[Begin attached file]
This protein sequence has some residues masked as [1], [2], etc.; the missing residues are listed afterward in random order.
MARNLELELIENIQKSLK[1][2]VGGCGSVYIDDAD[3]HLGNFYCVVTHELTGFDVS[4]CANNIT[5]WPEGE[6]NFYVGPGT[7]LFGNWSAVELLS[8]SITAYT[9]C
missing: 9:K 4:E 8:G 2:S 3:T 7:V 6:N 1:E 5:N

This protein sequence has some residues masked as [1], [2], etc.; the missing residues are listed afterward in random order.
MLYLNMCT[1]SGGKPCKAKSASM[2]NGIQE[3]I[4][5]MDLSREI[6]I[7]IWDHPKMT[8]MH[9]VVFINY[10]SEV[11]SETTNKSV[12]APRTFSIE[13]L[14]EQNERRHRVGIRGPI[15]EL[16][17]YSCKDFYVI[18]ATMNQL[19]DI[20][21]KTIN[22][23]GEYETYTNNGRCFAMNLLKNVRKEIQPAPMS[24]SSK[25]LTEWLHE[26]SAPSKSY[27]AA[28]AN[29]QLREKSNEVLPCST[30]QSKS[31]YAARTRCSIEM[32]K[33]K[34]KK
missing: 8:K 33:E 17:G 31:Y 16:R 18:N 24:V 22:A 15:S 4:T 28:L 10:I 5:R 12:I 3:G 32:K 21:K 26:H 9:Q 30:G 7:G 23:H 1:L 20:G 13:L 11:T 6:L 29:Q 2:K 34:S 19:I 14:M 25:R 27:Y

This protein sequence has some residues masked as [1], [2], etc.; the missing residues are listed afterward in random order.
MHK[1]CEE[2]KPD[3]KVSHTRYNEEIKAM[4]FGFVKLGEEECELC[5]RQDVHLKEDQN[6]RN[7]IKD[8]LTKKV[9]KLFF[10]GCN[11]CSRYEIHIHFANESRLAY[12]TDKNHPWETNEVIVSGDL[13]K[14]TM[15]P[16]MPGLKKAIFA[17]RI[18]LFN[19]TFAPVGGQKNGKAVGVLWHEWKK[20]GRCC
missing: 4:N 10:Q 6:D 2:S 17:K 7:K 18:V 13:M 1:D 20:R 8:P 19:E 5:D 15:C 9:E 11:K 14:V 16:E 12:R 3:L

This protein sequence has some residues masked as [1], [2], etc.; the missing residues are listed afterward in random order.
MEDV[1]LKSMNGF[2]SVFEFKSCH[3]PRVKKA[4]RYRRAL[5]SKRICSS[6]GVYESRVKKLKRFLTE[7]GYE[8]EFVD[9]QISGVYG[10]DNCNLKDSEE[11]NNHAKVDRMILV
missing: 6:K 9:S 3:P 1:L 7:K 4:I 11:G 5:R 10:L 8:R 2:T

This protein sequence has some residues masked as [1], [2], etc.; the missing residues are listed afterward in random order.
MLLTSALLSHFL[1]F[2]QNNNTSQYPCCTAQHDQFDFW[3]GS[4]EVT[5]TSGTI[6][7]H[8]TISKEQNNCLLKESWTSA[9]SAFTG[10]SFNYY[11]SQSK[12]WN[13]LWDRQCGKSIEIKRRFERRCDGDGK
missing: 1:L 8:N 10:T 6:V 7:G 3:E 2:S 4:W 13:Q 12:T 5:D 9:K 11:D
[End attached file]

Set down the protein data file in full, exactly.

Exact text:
This protein sequence has some residues masked as [1], [2], etc.; the missing residues are listed afterward in random order.
MARNLELELIENIQKSLK[1][2]VGGCGSVYIDDAD[3]HLGNFYCVVTHELTGFDVS[4]CANNIT[5]WPEGE[6]NFYVGPGT[7]LFGNWSAVELLS[8]SITAYT[9]C
missing: 9:K 4:E 8:G 2:S 3:T 7:V 6:N 1:E 5:N

This protein sequence has some residues masked as [1], [2], etc.; the missing residues are listed afterward in random order.
MLYLNMCT[1]SGGKPCKAKSASM[2]NGIQE[3]I[4][5]MDLSREI[6]I[7]IWDHPKMT[8]MH[9]VVFINY[10]SEV[11]SETTNKSV[12]APRTFSIE[13]L[14]EQNERRHRVGIRGPI[15]EL[16][17]YSCKDFYVI[18]ATMNQL[19]DI[20][21]KTIN[22][23]GEYETYTNNGRCFAMNLLKNVRKEIQPAPMS[24]SSK[25]LTEWLHE[26]SAPSKSY[27]AA[28]AN[29]QLREKSNEVLPCST[30]QSKS[31]YAARTRCSIEM[32]K[33]K[34]KK
missing: 8:K 33:E 17:G 31:Y 16:R 18:N 24:V 22:A 15:S 4:T 28:L 10:I 5:R 12:I 3:G 32:K 21:K 26:H 9:Q 30:G 7:G 23:H 1:L 20:G 13:L 11:T 6:L 29:Q 2:K 34:S 19:I 14:M 25:R 27:Y

This protein sequence has some residues masked as [1], [2], etc.; the missing residues are listed afterward in random order.
MHK[1]CEE[2]KPD[3]KVSHTRYNEEIKAM[4]FGFVKLGEEECELC[5]RQDVHLKEDQN[6]RN[7]IKD[8]LTKKV[9]KLFF[10]GCN[11]CSRYEIHIHFANESRLAY[12]TDKNHPWETNEVIVSGDL[13]K[14]TM[15]P[16]MPGLKKAIFA[17]RI[18]LFN[19]TFAPVGGQKNGKAVGVLWHEWKK[20]GRCC
missing: 4:N 10:Q 6:D 2:S 17:K 7:K 18:V 13:M 1:D 20:R 8:P 19:E 5:D 15:C 9:E 11:K 14:V 16:E 12:R 3:L

This protein sequence has some residues masked as [1], [2], etc.; the missing residues are listed afterward in random order.
MEDV[1]LKSMNGF[2]SVFEFKSCH[3]PRVKKA[4]RYRRAL[5]SKRICSS[6]GVYESRVKKLKRFLTE[7]GYE[8]EFVD[9]QISGVYG[10]DNCNLKDSEE[11]NNHAKVDRMILV
missing: 6:K 9:S 3:P 1:L 7:K 4:I 11:G 5:R 10:L 8:R 2:T

This protein sequence has some residues masked as [1], [2], etc.; the missing residues are listed afterward in random order.
MLLTSALLSHFL[1]F[2]QNNNTSQYPCCTAQHDQFDFW[3]GS[4]EVT[5]TSGTI[6][7]H[8]TISKEQNNCLLKESWTSA[9]SAFTG[10]SFNYY[11]SQSK[12]WN[13]LWDRQCGKSIEIKRRFERRCDGDGK
missing: 1:L 8:N 10:T 6:V 7:G 3:E 2:S 4:W 13:Q 12:T 5:D 9:K 11:D